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Patients discharged early to meet bed day target

By Lilian Anekwe

Hospitals are rushing to discharge patients earlier than ever as pressure mounts to meet the upcoming target for reducing emergency bed occupancy.

Figures obtained by Pulse show SHAs are reporting sharp falls in emergency bed days even as their rates of emergency admissions continue to rise.

The findings – revealed under the Freedom of Information Act – have provoked fears that patients are being hurried out of hospital before they are ready, leaving GPs to pick up the pieces.

In East of England SHA, emergency bed days fell by 6% in the three years to 2005/6, even as emergency admissions leaped by 17% (see graph).

There were similar trends up to 2006/7 in the South East Coast and South Central SHAs.

And in figures collated by London Health Authority for the whole of England, total admissions to hospitals rose by 10% between 2003/4 and 2005/6 as the total number of bed days fell by 4%.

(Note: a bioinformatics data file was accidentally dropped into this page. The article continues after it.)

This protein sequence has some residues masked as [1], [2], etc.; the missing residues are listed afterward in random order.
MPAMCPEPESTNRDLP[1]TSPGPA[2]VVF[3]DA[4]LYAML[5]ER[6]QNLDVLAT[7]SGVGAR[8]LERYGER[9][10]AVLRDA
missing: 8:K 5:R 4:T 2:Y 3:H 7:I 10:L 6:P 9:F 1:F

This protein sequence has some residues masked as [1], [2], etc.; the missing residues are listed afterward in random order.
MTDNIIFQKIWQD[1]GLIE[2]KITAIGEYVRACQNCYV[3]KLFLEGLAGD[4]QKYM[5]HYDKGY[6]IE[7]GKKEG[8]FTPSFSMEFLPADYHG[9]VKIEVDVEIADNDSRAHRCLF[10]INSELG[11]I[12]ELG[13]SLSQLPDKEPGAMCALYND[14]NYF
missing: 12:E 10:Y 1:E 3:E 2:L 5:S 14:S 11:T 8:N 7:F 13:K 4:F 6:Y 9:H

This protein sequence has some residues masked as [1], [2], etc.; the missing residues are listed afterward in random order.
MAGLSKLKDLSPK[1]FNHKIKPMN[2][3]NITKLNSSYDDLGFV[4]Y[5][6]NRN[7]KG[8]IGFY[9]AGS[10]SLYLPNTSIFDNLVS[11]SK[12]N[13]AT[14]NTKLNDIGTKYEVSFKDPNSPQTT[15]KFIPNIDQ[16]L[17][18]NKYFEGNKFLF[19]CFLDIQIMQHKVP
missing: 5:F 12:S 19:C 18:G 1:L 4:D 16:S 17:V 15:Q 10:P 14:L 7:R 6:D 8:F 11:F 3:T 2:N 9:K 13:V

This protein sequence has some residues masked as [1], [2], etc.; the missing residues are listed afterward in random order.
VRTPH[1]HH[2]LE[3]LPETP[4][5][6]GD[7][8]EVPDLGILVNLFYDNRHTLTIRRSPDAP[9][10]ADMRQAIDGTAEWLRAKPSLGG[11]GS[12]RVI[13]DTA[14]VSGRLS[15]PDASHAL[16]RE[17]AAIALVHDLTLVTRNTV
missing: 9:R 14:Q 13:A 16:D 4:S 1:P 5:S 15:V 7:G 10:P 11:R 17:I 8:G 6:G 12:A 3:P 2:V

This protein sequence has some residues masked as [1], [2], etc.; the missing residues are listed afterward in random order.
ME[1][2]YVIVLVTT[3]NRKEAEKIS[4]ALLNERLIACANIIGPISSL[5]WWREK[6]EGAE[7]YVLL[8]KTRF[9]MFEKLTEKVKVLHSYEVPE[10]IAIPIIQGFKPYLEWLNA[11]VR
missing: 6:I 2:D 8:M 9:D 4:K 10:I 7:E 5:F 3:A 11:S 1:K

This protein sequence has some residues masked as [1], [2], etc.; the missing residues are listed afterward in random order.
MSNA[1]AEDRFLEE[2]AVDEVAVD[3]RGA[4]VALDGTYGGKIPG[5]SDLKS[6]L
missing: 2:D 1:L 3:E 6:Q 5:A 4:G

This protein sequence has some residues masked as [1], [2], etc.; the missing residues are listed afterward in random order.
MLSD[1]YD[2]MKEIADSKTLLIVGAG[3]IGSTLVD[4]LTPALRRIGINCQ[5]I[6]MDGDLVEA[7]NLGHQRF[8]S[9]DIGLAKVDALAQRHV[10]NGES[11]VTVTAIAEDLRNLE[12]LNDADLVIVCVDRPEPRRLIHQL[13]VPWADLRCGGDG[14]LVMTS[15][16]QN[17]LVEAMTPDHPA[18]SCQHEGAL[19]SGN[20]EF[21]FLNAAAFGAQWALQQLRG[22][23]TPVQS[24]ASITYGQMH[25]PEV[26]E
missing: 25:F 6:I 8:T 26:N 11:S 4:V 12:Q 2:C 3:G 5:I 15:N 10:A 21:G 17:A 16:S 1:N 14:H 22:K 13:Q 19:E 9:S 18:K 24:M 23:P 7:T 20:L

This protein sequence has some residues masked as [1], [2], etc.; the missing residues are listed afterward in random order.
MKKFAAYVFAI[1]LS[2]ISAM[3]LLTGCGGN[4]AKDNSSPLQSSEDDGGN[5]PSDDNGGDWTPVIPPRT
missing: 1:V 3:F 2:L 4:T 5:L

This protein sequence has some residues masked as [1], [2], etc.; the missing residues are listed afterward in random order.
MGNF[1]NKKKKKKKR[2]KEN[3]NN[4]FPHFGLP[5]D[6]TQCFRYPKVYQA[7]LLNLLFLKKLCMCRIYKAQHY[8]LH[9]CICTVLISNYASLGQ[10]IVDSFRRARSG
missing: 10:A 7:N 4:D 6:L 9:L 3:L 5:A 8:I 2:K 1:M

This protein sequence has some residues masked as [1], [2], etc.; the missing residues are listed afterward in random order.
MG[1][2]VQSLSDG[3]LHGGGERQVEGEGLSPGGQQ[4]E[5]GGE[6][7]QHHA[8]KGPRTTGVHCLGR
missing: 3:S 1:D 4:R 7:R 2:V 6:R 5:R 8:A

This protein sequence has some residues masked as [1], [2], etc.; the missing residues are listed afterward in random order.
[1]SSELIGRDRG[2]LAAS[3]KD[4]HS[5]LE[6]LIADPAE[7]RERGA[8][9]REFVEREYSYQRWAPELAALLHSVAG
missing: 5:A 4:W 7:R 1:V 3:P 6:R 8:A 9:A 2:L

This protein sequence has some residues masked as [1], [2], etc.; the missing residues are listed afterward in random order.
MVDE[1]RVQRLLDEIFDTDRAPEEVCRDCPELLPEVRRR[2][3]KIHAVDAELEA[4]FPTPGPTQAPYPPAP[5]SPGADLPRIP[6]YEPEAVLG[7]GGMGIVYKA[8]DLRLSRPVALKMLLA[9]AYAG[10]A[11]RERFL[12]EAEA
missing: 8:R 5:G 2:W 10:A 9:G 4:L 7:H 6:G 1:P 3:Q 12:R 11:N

The reduction in emergency bed days – as the 2008 deadline approaches for achieving a 5% cut – came as the NHS congratulated itself for saving £152m by reducing the average length of hospital stay.

Figures published by the NHS Institute show the NHS has saved £363m over the past 12 months by ‘working smarter to improve productivity'. This includes £152m saved by reducing the amount of time spent by patients in hospital by 25%.

But a GP in Eastbourne, who wanted to remain anonymous, told Pulse: ‘There's more rapid turnover of patients in hospital – sometimes you find they're discharged prematurely and we end up entering them back into hospital again. We've been feeling this pressure for some time.'

Dr Fay Wilson, secretary of Londonwide LMCs, said Government targets had put patients at risk. ‘There's been a trend of earlier and earlier discharge. Patients may not have the home nursing services they need. It rebounds on the patient and GP.'

A spokesperson for South Central SHA said improvements in secondary care meant patients ‘continue to receive the most appropriate care in the right place and at the right time', but in some cases this meant GP care.

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